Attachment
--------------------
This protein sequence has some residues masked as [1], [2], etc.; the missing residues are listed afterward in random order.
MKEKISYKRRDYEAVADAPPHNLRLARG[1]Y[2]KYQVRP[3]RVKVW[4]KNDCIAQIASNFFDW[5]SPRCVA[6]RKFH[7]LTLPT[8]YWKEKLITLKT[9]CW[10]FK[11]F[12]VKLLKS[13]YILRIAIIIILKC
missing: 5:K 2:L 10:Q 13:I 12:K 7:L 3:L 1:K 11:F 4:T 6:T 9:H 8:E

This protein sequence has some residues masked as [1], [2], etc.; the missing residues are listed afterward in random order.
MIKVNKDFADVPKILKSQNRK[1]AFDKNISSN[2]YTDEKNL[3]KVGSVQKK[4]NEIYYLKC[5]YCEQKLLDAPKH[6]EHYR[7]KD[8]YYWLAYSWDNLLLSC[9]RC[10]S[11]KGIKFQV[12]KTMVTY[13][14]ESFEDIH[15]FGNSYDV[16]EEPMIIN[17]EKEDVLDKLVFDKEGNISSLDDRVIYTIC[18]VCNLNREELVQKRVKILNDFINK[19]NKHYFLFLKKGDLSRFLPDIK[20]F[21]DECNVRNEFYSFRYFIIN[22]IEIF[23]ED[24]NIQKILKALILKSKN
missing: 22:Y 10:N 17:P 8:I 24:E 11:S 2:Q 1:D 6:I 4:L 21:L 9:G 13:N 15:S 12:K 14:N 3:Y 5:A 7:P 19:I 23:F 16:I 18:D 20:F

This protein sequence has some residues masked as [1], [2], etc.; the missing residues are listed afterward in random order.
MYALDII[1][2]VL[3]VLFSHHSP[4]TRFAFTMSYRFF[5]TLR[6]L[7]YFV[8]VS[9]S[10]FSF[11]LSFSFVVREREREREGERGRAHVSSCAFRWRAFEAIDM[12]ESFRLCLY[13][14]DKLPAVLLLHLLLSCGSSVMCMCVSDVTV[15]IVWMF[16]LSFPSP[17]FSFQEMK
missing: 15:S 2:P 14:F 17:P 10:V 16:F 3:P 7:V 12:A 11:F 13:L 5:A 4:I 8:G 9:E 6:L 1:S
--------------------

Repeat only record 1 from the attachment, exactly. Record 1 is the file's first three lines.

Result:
This protein sequence has some residues masked as [1], [2], etc.; the missing residues are listed afterward in random order.
MKEKISYKRRDYEAVADAPPHNLRLARG[1]Y[2]KYQVRP[3]RVKVW[4]KNDCIAQIASNFFDW[5]SPRCVA[6]RKFH[7]LTLPT[8]YWKEKLITLKT[9]CW[10]FK[11]F[12]VKLLKS[13]YILRIAIIIILKC
missing: 5:K 2:L 10:Q 13:I 12:K 7:L 3:L 1:K 11:F 4:T 6:T 9:H 8:E